Tuesday, June 26, 2007
I'll tell you what.....
I apologize for the delay in posting, but I've been absorbed in reviewing everything I've learned over the past 3 years on cattle, horses, pigs, sheep etc because I am on my ambulatory large animal medicine block. That's right folks, I'm doin' the James Harriot thing for three weeks. I've already completed the first week and have been delightfully surprised. I initially came in with much anxiety and concern about the danger of working with the large animals and the smell that comes with them. However, my first week involved working with exclusively cattle (both beef and dairy) and I had a blast. The clinicians are fantastic, the clients are real characters and most importantly, you're outside and driving around everywhere! Speaking of which, the picture shown here is of my classmates and I returning to the truck after cutting the teat off of a lactating beef cow that had severe mastitis in one of the quarters of its udder. Note, there was a bridge we could use, but since we were wearing coveralls and big rubber boots, what fun would there be in doing that. :)
I do admit that I am very fortunate to be attending school in such a beautiful area of the country. While driving around, the views of the Appalachian mountains still never cease to amaze me. Initially, however, I was a bit concerned because some of the calls have been to farms out in....how shall I say......Deliverance country. Every client that I've met has been great to work with and very friendly. I'm trying to diet at the moment, and these farmers are making difficult by offering us their delicious home-made country foods, and it's considered an insult to turn it down. As mentioned previously, the food animal clinicians are really nice, very willing to teach, and very down to Earth. There's one clinician in particular that I've worked with alot this past week, and I'm grateful to him for his patience with us small animal folks, and for the memories that will last with me forever. In addition, he goes to Hardee's every single day for lunch (no joke) and somehow remains in fantastic shape.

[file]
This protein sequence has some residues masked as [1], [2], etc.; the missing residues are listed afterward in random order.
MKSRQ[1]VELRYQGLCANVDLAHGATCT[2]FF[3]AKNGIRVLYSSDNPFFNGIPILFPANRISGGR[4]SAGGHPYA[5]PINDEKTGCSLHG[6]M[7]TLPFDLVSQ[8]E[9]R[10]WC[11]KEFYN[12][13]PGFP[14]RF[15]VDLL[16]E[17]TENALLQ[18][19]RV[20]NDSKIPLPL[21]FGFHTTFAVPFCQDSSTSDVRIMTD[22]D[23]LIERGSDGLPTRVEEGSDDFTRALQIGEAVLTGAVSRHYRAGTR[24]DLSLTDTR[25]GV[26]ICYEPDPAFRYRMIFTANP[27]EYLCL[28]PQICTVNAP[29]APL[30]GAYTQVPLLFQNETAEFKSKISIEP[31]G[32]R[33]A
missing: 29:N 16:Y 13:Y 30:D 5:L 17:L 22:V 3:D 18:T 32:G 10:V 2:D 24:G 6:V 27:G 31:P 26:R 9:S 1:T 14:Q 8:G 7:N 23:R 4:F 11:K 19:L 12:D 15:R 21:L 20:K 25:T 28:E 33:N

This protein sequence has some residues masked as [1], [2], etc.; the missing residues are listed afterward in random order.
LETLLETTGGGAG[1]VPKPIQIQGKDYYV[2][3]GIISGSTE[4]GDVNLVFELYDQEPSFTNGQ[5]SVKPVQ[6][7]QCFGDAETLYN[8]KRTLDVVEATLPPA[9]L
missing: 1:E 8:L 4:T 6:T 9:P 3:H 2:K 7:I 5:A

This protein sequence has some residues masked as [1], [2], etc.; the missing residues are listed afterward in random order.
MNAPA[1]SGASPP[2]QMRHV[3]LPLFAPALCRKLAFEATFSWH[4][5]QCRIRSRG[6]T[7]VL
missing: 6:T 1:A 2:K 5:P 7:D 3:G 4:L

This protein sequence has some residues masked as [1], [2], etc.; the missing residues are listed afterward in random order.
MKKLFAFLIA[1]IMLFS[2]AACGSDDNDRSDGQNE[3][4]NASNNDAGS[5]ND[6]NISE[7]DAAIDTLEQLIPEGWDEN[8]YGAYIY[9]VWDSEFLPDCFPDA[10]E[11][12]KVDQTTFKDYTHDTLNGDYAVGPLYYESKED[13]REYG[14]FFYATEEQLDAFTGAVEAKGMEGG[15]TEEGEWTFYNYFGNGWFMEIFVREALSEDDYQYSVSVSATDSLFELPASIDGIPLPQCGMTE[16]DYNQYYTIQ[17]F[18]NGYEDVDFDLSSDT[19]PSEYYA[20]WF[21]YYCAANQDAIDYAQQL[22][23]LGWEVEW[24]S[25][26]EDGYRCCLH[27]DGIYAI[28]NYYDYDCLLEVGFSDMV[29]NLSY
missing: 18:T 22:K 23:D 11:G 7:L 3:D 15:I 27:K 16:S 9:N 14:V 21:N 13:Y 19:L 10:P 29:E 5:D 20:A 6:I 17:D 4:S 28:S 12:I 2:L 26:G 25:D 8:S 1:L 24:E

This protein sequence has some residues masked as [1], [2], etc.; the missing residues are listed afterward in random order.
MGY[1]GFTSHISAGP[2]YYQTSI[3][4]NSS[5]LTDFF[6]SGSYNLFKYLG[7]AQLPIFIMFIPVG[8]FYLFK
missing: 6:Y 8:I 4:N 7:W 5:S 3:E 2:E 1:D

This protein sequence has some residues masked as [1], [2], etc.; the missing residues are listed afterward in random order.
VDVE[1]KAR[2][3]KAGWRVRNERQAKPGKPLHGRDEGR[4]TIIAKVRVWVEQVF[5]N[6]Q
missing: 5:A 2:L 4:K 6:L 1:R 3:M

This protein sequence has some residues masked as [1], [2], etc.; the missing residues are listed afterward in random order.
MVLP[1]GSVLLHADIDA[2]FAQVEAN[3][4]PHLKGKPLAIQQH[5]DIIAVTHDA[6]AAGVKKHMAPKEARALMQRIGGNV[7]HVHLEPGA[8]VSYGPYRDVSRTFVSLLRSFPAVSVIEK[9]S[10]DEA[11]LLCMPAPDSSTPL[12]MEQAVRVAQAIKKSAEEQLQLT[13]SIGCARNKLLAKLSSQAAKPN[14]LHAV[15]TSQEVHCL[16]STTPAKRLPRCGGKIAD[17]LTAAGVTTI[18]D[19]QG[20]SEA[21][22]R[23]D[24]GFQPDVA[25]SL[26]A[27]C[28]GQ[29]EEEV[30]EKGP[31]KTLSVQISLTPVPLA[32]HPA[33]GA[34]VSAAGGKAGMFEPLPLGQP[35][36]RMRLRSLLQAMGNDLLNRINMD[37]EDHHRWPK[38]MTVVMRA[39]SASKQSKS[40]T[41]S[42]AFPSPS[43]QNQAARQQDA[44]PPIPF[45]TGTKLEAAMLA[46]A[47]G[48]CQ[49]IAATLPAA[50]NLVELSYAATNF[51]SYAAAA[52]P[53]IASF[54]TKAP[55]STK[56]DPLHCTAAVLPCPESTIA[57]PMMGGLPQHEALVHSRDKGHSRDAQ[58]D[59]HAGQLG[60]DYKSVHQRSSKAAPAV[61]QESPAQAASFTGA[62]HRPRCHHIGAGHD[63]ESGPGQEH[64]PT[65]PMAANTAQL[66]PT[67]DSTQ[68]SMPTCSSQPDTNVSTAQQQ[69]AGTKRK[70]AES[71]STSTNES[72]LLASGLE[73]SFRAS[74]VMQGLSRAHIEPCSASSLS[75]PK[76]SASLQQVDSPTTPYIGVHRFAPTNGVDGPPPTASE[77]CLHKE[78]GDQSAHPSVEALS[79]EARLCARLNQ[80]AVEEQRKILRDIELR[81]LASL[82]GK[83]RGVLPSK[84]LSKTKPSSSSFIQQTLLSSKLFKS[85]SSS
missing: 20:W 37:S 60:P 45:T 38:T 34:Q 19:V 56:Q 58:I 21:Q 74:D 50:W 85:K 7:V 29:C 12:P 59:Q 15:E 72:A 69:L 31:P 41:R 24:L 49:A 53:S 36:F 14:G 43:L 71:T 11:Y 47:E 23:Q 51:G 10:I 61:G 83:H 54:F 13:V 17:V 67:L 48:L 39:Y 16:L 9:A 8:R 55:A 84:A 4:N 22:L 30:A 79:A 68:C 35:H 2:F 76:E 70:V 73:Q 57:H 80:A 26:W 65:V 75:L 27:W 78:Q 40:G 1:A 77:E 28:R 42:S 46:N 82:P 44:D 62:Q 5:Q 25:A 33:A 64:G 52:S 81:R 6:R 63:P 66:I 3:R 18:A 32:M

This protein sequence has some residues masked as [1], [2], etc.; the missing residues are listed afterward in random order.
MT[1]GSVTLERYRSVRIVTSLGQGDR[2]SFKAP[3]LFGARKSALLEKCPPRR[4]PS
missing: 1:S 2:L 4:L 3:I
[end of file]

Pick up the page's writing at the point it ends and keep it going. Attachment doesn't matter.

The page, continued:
On my first day of the block (first call actually), we were called out to this beef cattle farm about an hour south of the school to help pull a calf out of a cow who should've been out two days prior. Before I go further, I need to point out why I said "beef cattle". Dairy cattle spend their whole lives being handled and spending alot of time indoors, so they are much, much easier to work with; beef cattle however live out on pasture their whole lives and you have to herd them into a chute to work with them....and they aren't too fond of the idea either. The farmer claimed that the cow trusts him and won't run away if its just him, so we gave the farmer a syringe with sedative in it to give the cow (which he did with no problem), and we went to go check on it in a few minutes. We offroad through the pasture to where the cow was laying on its belly, thinking to ourselves that the sedative worked. The clinician hopped out of the truck and got a rope ready to lasso her head and try to tie her to a fencepost long enough to put a halter on her. Before doing so, the clinician told me to hop in the driver's seat of the truck and get ready to drive it, and I had no idea why. I quickly learned why as the cow lept up after getting lassoed and started to take off with the clinician holding on and running for dear life shouting at me, "Drive the truck to me so I can tie her to it!" While I do know how to drive stick, I've never driven a big pick-up truck before, nor have I driven off road on Appalachian mountain foothills at a 60 degree angle. The clinician is actually a really big guy, easily 6'5" and built like a house, but the cow couldn't have cared less. So here I was driving this truck around the pasture after this cow, and I guess fate pitied us because the cow ran indoors where the clinician could tie her to a wall.
Thankfully, we were able to save the cow because we could take the calf out without much difficulty or surgery, but the calf was long dead. This was the first time the cow had given birth, and sometimes they just produce calves that are too large for them to come out naturally. I still have plenty more stories, but I'm going to stop here for tonight because I can go on for while, but I will be doing my best to post each day this week to catch up on all my stories. Thanks for reading!